1. Name three major elements in the human body.
2. What makes up a molecule?
3. Why are molecules important?
4. Explain how the elements contribute to human cells.


Viewing Activities
PLAY
tape where the music video starts.

STOP
tape when the announcer says, "Cells are the building blocks for all living things." (5 minutes)

After viewing the tape, again depending on the amount of time you wish to spend, you may either ask the students to discuss their answers and record them on the chalkboard, or you may collect their worksheets with the brief answers to the four questions.

Post-Viewing Activities
Classroom Discussion
Chemistry is the study of matter, and matter is made up of the elements. Each element is important for life and a deficiency in the 13 elements in the human body will result in sickness.

List several elements and their sources as well as the result of a deficiency of these elements. (Use either the chalkboard or transparencies for the information listed below.)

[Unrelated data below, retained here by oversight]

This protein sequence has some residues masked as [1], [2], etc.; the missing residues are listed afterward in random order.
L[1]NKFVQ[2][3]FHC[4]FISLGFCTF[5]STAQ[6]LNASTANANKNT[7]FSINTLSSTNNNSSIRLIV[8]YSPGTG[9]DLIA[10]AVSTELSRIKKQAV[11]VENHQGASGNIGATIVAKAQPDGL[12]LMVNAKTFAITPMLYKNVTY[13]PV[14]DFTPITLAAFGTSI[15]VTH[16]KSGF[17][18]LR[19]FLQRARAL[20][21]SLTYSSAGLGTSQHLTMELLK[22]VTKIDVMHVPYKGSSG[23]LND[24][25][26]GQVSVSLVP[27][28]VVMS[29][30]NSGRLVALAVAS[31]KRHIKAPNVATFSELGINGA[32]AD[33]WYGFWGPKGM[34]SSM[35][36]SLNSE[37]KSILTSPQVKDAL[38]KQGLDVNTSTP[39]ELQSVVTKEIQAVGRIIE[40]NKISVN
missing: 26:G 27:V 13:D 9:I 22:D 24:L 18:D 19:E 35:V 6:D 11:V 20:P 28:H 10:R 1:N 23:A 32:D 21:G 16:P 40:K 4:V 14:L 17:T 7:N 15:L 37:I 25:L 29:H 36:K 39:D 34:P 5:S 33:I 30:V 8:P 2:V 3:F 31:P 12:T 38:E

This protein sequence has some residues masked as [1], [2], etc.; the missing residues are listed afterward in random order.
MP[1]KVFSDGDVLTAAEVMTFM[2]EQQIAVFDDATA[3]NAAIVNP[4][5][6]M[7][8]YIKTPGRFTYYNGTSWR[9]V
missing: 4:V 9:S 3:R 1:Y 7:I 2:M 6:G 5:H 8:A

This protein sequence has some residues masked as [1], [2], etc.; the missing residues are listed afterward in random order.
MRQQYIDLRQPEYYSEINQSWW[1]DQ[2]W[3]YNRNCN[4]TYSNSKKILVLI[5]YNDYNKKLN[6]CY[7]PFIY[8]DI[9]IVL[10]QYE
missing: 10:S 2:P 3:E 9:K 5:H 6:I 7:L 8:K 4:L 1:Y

Elements Important for : Source Deficiency

Sodium body fluid salted food cramps
Potassium cells / fluid fruit / milk weakness
Chlorine body fluid salted food cramps
Calcium bone / teeth dairy cramps
Phosphorus bone / teeth dairy weakness
Magnesium nerve / muscle grain / diarrhea
leafy vegetables
Iron red blood cells raisins / eggs / anemia
meat
Flouride bone water dental

Action Plan
Day 2
Lab: Detecting Iron in Food Samples
Read and explain the discussion and procedure.

Discussion
Iron is an essential mineral needed for life because it is important for red blood cells. The human body is made up of 0.004% iron. If one is lacking iron, a sickness called anemia occurs. If this occurs, iron pills are taken or foods rich in iron are increased in the diet. Iron produces an ion called ferrous which is absorbed and used in the human body. In this experiment you will determine which of the foods you test have the most iron, by observing the red color of iron III thiocyanate, Fe(CN)3, formed in the food filtrate produced. The darker the red color of the filtrate in the test tube the more iron the food contains.